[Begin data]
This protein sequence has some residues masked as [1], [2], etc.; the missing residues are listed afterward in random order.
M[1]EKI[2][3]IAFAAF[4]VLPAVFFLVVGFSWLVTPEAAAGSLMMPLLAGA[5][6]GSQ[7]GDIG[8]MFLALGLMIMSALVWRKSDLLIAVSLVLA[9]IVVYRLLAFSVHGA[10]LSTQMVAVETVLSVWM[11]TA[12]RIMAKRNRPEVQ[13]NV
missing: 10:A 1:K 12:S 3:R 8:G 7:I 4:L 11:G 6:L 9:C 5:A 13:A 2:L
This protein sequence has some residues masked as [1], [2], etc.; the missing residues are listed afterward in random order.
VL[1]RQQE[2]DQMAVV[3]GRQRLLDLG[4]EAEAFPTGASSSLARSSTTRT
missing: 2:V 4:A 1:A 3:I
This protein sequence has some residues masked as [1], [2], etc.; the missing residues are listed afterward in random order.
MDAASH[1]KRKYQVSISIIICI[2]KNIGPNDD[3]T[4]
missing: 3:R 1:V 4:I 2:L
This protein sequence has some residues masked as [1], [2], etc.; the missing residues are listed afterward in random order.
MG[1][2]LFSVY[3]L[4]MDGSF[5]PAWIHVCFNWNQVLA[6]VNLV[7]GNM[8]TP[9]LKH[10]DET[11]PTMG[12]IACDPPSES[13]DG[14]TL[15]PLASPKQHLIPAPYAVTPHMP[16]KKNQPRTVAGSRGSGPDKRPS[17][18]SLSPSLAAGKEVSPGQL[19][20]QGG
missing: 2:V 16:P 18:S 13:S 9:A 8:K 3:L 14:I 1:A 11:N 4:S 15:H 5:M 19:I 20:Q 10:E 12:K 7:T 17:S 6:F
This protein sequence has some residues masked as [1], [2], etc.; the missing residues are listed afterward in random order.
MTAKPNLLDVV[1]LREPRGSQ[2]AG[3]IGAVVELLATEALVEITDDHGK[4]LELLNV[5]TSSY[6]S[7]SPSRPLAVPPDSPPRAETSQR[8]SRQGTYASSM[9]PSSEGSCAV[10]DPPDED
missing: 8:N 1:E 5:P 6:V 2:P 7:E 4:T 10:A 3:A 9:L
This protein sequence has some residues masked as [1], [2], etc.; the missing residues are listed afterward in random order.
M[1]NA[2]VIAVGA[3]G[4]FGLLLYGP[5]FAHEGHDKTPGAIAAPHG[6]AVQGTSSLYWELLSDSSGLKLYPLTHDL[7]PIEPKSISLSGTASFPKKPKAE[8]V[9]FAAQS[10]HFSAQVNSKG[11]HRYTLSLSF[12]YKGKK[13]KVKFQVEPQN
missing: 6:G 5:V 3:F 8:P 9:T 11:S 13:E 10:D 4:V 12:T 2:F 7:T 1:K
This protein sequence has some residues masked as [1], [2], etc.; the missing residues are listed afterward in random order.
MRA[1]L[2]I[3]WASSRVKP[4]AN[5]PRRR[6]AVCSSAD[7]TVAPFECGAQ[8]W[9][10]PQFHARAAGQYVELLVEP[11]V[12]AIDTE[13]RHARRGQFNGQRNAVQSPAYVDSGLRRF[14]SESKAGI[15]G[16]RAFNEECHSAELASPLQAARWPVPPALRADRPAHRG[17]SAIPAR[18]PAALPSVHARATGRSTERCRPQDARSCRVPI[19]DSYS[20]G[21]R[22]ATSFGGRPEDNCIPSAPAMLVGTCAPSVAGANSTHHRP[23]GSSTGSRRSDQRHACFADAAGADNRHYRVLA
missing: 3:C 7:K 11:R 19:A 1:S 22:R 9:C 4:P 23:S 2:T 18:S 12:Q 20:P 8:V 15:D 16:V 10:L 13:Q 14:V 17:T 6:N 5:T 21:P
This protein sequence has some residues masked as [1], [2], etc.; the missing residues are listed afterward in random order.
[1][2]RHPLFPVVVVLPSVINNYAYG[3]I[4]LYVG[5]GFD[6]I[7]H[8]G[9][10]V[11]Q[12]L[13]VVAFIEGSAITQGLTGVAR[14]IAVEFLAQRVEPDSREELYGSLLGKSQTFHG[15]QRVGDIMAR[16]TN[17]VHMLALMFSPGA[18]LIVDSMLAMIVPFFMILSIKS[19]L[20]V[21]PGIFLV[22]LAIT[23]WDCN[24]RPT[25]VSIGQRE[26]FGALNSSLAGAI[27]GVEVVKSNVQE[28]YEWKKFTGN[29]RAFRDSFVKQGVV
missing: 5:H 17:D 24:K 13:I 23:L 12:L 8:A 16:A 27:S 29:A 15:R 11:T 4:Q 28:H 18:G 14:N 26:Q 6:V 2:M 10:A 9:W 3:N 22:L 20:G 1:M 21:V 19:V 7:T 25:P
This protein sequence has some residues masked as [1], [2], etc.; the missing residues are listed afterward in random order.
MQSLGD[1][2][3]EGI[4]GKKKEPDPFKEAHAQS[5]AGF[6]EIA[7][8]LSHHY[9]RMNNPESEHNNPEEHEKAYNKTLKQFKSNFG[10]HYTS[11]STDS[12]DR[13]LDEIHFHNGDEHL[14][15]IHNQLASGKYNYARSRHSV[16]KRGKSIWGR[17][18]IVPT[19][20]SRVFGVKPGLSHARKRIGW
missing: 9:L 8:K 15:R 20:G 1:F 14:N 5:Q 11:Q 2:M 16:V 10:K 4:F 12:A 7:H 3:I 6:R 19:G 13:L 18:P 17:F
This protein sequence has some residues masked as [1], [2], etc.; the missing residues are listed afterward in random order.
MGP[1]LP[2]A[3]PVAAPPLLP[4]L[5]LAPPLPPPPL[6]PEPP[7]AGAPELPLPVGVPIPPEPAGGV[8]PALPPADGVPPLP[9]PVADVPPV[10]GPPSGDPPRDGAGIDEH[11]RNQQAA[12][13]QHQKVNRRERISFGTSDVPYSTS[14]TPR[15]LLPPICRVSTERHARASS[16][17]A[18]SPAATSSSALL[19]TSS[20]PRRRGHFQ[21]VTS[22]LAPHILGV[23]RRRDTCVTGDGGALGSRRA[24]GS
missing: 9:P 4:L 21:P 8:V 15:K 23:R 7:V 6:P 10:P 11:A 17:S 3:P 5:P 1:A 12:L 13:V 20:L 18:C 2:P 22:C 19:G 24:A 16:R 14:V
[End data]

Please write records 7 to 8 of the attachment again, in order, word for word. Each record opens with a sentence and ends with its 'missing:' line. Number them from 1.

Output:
This protein sequence has some residues masked as [1], [2], etc.; the missing residues are listed afterward in random order.
MRA[1]L[2]I[3]WASSRVKP[4]AN[5]PRRR[6]AVCSSAD[7]TVAPFECGAQ[8]W[9][10]PQFHARAAGQYVELLVEP[11]V[12]AIDTE[13]RHARRGQFNGQRNAVQSPAYVDSGLRRF[14]SESKAGI[15]G[16]RAFNEECHSAELASPLQAARWPVPPALRADRPAHRG[17]SAIPAR[18]PAALPSVHARATGRSTERCRPQDARSCRVPI[19]DSYS[20]G[21]R[22]ATSFGGRPEDNCIPSAPAMLVGTCAPSVAGANSTHHRP[23]GSSTGSRRSDQRHACFADAAGADNRHYRVLA
missing: 3:C 7:K 11:R 19:A 1:S 22:R 9:C 4:P 23:S 2:T 18:S 12:Q 20:P 8:V 15:D 16:V 10:L 13:Q 14:V 17:T 6:N 5:T 21:P
This protein sequence has some residues masked as [1], [2], etc.; the missing residues are listed afterward in random order.
[1][2]RHPLFPVVVVLPSVINNYAYG[3]I[4]LYVG[5]GFD[6]I[7]H[8]G[9][10]V[11]Q[12]L[13]VVAFIEGSAITQGLTGVAR[14]IAVEFLAQRVEPDSREELYGSLLGKSQTFHG[15]QRVGDIMAR[16]TN[17]VHMLALMFSPGA[18]LIVDSMLAMIVPFFMILSIKS[19]L[20]V[21]PGIFLV[22]LAIT[23]WDCN[24]RPT[25]VSIGQRE[26]FGALNSSLAGAI[27]GVEVVKSNVQE[28]YEWKKFTGN[29]RAFRDSFVKQGVV
missing: 5:H 17:D 24:K 13:I 23:L 12:L 8:A 16:A 27:S 29:A 15:R 11:T 4:Q 28:H 18:G 14:N 26:Q 6:V 2:M 10:A 9:W 3:N 22:L 20:G 1:M 21:V 19:V 7:T 25:P